It’s not uncommon for me to remark about a movie that it was only OK to me, but that I can imagine a lot of people really liking it. I feel almost the opposite about this one. The Grace Lee Project was OK to me, but I suspect most people would find it less interesting.
And that’s because it overlaps somewhat with my own filmmaking interests (though far less than The Big Bang), and I know that’s just not a lot of people’s cup of tea. It’s a documentary based on interviewing ordinary people about their lives, and I happen to be a lot more into that than most folks are.
This movie also, by the way, has a lot in common with the film Google Me, which was done by Jim Killeen, whom I know personally.
Grace Lee is a Korean-American filmmaker, and her film is all about other people named Grace Lee.
When Lee realized what a common name hers is, especially in the Asian American community, she started asking people to describe any Grace Lees they knew. What she found, she reports in the film, is that almost everyone described the Grace Lee they knew the same—as a combination superwoman and stereotypical meek Asian female. The Grace Lees were typically nice, intelligent, over-achieving academically, quiet, humble, etc. And seemingly not the type to make much of an impression despite their achievements, as no one seemed to know one well or to remember any details about her beyond this general description.
Disturbed by this, she decides to investigate further by seeking out Grace Lees to talk to directly. (Should she have been disturbed, by the way? Almost everything that is supposedly typical of the Grace Lees is a positive in my book. I wish more people were nice and humble and diligent about their schoolwork and all that. But because it fits some stereotype of the Asian female, the filmmaker has a visceral reaction against it and longs to find out that Grace Lees, and Asian women in general, really aren’t like that. That’s unfortunate. Good traits are to be celebrated whether they are stereotypes or not.) So she sets up a website and asks Grace Lees to contact her, and she interviews as many as she gets around to.
I don’t think the “hook” is all that successful. Is there really any suspense about how her inquiry (into whether all Grace Lees really do fit that common description of a bland and forgettable superwoman) is going to turn out? Naturally she finds that the Grace Lees vary greatly, that they’re all individuals, that they can’t be pigeonholed in some simplistic way.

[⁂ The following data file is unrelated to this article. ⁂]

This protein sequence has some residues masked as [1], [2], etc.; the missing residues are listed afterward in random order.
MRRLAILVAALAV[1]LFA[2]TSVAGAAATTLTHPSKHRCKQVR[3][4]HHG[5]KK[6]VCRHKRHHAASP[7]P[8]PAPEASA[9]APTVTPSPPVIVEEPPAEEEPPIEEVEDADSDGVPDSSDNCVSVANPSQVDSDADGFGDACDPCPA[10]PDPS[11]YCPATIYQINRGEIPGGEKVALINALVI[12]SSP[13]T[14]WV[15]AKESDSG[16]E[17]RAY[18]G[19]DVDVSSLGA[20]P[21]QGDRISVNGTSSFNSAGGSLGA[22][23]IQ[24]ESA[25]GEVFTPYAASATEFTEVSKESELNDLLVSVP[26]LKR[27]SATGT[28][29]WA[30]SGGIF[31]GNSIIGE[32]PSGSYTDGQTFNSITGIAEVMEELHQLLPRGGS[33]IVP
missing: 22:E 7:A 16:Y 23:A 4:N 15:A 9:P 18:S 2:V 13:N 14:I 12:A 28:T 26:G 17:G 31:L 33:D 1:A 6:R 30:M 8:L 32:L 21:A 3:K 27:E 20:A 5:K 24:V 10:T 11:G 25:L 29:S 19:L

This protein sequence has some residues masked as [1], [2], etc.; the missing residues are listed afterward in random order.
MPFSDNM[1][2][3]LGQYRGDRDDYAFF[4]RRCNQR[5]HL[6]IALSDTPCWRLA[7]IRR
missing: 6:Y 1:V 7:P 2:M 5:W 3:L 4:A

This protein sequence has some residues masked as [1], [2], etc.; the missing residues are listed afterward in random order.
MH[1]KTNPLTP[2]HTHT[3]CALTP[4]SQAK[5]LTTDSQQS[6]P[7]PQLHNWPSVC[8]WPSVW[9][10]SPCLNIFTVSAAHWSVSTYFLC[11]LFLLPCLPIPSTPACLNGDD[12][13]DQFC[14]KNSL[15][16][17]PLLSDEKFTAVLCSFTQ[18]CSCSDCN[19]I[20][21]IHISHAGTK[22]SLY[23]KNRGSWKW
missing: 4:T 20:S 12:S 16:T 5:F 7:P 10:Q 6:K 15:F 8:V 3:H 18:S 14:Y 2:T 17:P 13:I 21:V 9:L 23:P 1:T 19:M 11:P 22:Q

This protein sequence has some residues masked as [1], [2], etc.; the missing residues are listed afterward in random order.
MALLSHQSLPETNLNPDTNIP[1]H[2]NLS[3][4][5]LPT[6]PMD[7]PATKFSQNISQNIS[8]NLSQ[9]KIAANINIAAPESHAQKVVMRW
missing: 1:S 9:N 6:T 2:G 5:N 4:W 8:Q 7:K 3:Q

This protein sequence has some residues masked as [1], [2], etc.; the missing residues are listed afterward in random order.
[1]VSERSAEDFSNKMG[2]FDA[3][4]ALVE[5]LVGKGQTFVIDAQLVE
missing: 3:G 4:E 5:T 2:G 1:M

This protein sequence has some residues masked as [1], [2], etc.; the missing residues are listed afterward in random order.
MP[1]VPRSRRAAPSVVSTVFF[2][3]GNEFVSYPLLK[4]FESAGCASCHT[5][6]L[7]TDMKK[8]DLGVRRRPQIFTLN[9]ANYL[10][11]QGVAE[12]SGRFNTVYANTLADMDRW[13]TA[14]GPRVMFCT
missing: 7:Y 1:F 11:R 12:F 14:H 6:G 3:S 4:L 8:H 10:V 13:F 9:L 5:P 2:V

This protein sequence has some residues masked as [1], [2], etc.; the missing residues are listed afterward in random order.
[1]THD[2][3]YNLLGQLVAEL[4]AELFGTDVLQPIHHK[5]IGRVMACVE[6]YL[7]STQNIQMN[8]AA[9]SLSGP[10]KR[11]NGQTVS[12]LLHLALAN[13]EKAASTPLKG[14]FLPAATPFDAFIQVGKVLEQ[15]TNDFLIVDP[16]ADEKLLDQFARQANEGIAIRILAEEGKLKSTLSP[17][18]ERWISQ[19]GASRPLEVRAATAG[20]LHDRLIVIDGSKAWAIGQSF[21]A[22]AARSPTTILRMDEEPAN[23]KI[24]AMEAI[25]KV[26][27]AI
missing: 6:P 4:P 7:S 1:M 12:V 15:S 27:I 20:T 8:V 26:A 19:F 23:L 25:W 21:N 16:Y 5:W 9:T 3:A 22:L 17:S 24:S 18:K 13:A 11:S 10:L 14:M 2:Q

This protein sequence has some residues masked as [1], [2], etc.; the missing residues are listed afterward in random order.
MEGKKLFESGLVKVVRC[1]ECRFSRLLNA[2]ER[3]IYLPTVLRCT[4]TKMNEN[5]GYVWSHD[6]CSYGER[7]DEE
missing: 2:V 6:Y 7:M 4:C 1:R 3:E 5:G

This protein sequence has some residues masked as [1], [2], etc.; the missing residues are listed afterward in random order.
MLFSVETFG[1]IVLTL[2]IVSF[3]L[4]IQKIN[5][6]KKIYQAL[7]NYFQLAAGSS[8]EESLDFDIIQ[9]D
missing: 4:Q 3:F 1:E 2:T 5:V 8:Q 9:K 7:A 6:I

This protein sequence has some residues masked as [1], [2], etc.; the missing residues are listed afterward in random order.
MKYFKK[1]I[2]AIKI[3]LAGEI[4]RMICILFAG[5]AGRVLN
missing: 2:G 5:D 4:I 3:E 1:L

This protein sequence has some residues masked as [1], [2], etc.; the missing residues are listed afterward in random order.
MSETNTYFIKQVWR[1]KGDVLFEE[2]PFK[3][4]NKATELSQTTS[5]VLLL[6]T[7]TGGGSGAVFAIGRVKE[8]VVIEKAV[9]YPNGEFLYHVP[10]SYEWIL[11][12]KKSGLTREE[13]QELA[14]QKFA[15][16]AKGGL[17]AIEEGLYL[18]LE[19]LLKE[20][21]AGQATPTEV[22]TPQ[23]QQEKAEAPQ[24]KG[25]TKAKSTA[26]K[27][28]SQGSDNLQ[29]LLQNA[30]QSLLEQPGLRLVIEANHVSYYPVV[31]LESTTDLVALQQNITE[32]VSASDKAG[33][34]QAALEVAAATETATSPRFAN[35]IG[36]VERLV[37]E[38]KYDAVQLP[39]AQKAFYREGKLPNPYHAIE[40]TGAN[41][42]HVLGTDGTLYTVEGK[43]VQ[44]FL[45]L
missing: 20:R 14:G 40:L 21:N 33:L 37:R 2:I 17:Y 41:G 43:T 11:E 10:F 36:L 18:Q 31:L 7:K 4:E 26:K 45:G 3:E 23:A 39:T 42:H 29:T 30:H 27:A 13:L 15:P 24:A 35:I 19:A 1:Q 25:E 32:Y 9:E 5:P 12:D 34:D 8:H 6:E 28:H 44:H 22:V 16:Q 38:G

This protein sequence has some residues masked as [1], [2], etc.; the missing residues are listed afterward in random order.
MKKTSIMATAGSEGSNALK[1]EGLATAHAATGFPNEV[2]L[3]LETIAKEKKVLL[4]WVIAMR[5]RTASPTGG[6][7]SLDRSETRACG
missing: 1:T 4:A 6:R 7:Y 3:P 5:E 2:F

So the basic gimmick of the movie is borderline dumb, but it becomes an excuse to talk to people about their lives, and that stuff was at least sometimes interesting to me.
Of course some of the interviewees are a lot more likable to me than others. The octogenarian civil rights activist is the most impressive. The fundamentalist Christians don’t much appeal to me. (Lee found that a disproportionate number of Grace Lees are Christian, due to the name “Grace” being commonly chosen for its religious implications. Perhaps the second most common source for the name is people who named their child after Grace Kelly.)
The filmmaker doesn’t reveal a lot of biographical facts about herself. I kind of wish she had. Maybe she didn’t want the film to come across as even more narcissistic than it already was, but I don’t think that would have been a bad thing. Her parents are interviewed very briefly early, and they both made a positive impression on me. So more of her and her family might have been a good idea.
In general I don’t think the interviews get all that deep. There are some emotionally strong moments, and there is some examination of Asian stereotypes and such, but I don’t feel the people are challenged as much as they could have been, or that we get inside them as much as we could have. Like I say, I like interviewing regular people about their lives, but there were stretches of this movie that dragged even for me.
Overall, The Grace Lee Project is a mostly lightweight affair, with a few funny moments and a few emotionally impactful moments. I can only give it a mild recommendation at most.